III.             Overkill Theory

Mankind has dominated this planet for thousands of years. In any ecosystem, the superior animals are known to develop a certain balance with their nature, while humans tend to ‘govern’. This might be the largest difference between humans and animals. This unique nature of human behavior is also supported by their physical structure (having a free use of their hands and a larger brain capacity, which enhanced learning capabilities). Possessing those advantages, humans are practically ‘given’ the ability to take advantage of nature and animals for personal survival or development.

Paul Martin from the University of Arizona believes that humans were responsible for the extinction of the Megafauna at the end of the Ice Age 10 thousand years ago. This theory has received many justifications from other writers using different evidences and logical argument.

The strongest logic of this theory relates to timing. As we have elaborated above, different regions experienced mass extinction of Megafauna on different times. According to several researches, in every region except Africa, Pleistocene Megafauna started to disappear shortly after the arrival of prehistoric man. Within those times, prehistoric humans have evolved to be very skillful hunters. They are also nomadic and expansionist in nature. Several scientists argued that prehistoric humans arrived in new environments as the most aggressive predators of the time. Relating to the fact that the Megafauna are the largest and slowest mammals in the environment, it is very logical to conclude that large animals of the Pleistocene epoch become extinct because of over exploitation by human ancestors (Bryant, 2002).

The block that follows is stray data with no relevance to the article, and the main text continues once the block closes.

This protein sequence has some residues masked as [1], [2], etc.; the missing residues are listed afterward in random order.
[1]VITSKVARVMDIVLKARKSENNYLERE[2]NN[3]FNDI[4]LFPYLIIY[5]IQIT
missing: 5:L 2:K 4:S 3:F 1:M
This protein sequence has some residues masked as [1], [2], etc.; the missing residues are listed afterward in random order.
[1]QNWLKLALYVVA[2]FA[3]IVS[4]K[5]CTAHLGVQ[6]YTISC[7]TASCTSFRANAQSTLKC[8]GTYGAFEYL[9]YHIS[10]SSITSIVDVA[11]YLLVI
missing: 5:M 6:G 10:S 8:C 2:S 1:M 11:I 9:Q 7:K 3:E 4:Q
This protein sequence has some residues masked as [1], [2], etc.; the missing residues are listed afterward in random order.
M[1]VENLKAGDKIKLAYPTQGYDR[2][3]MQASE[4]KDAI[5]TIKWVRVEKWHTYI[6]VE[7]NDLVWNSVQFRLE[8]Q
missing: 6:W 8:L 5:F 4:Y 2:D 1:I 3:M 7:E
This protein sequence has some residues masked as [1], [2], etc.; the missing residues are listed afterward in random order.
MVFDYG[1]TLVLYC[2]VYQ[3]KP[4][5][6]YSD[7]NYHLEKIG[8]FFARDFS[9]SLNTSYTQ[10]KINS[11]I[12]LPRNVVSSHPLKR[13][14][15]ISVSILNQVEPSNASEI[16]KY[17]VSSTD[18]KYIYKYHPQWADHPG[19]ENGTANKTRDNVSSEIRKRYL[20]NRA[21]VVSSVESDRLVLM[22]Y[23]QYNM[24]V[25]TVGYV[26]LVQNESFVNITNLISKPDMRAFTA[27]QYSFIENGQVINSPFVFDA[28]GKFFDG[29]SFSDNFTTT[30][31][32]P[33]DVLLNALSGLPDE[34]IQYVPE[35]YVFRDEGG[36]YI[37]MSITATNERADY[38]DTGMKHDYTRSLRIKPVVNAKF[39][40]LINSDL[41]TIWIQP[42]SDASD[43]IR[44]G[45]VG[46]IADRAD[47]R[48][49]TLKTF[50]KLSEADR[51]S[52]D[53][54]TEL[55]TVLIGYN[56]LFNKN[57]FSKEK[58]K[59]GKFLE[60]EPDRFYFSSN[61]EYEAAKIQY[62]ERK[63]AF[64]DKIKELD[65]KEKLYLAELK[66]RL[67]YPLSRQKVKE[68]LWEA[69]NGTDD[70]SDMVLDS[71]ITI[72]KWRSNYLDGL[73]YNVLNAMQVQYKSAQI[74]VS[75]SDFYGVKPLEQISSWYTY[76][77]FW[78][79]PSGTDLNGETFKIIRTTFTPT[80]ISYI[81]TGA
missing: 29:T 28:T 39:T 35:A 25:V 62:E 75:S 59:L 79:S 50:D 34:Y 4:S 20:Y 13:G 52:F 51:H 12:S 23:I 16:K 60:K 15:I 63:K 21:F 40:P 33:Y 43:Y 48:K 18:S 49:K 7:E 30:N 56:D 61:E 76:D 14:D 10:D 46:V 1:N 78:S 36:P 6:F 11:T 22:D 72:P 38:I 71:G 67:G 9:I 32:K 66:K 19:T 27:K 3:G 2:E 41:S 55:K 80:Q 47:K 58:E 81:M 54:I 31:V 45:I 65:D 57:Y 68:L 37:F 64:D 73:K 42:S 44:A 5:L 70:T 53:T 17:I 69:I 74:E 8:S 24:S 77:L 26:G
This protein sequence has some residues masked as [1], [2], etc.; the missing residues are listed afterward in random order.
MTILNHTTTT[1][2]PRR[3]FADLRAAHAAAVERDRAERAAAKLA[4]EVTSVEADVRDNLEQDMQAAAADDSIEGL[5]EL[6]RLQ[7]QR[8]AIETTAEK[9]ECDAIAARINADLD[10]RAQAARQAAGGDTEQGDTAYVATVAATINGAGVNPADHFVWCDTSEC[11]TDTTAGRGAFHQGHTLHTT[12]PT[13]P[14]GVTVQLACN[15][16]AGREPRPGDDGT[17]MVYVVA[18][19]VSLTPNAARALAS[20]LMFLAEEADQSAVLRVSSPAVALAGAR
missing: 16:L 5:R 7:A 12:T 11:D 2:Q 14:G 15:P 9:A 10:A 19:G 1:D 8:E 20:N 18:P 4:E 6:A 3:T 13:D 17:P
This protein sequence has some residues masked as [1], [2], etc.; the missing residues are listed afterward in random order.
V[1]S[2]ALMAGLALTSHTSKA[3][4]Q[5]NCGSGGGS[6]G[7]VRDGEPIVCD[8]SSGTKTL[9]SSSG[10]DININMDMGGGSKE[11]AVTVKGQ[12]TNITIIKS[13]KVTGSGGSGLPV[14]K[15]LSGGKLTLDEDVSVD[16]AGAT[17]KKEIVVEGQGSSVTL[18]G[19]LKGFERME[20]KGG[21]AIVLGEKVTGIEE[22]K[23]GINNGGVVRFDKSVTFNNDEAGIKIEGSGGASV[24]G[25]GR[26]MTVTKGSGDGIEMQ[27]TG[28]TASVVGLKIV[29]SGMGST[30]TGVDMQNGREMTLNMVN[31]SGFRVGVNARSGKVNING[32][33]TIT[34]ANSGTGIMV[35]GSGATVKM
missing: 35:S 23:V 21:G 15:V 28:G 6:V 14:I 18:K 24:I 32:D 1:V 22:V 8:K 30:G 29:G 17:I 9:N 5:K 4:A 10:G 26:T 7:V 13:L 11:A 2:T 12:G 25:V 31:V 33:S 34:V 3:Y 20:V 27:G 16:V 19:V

As for Africa, scientist believed that expansionist tribes did not ‘come’ to Africa. African people are natives evolving along with their animals. The slow evolution of African human from scavengers to skilled hunters has given the ecosystem (including the Megafauna) time to adjust. While in other regions, human arrived as already skilled hunter, shocking the ecosystem by its intensely frequent hunting activities (Bryant, 2002).

 

IV.             Climate Theory

The other major theory comes from Donald Grayson, an Anthropology Professor. Grayson argued that climate shifts is the most valid cause of Pleistocene Megafauna extinction. During the Pleistocene Epoch, which ended about 10 thousand years ago, there were subsequent changes in weather that were most likely to effect every existing life form on the planet. The massive ice sheets that covered much of the Northern Hemisphere began retreating. In North America, the previously thick icy mantle prevented the Artic weather system from entering the mid continent. With the absence of the icy mantle, the climate became more similar to today’s, marked by cold winter and warm summer (‘Blame’, 2001).

Large animals with tick layer of fat and furs might not be directly affected by the climate change, but vulnerable plants did. There were massive reorganizations of biotic communities (‘Blame’, 2001). Many of the large animals are herbivores. The change of biotic environment resulted stressful change of diet, which for some herbivores, have seemed to be an unbearable transition. Russel Graham, a Paleontologist with the Denver Museum, discovered new data, which shows that small mammals were also became locally extinct at the same time. The change of plant diet for large herbivores and the extinction of small animals (which include the diet of large carnivores), resulted the extinction of some 35 genera of North American mammals (including Horses, Camels, Bears, Giant Sloths, Saber-toothed Cats, Mastodons and Mammoths) (Blame, 2001).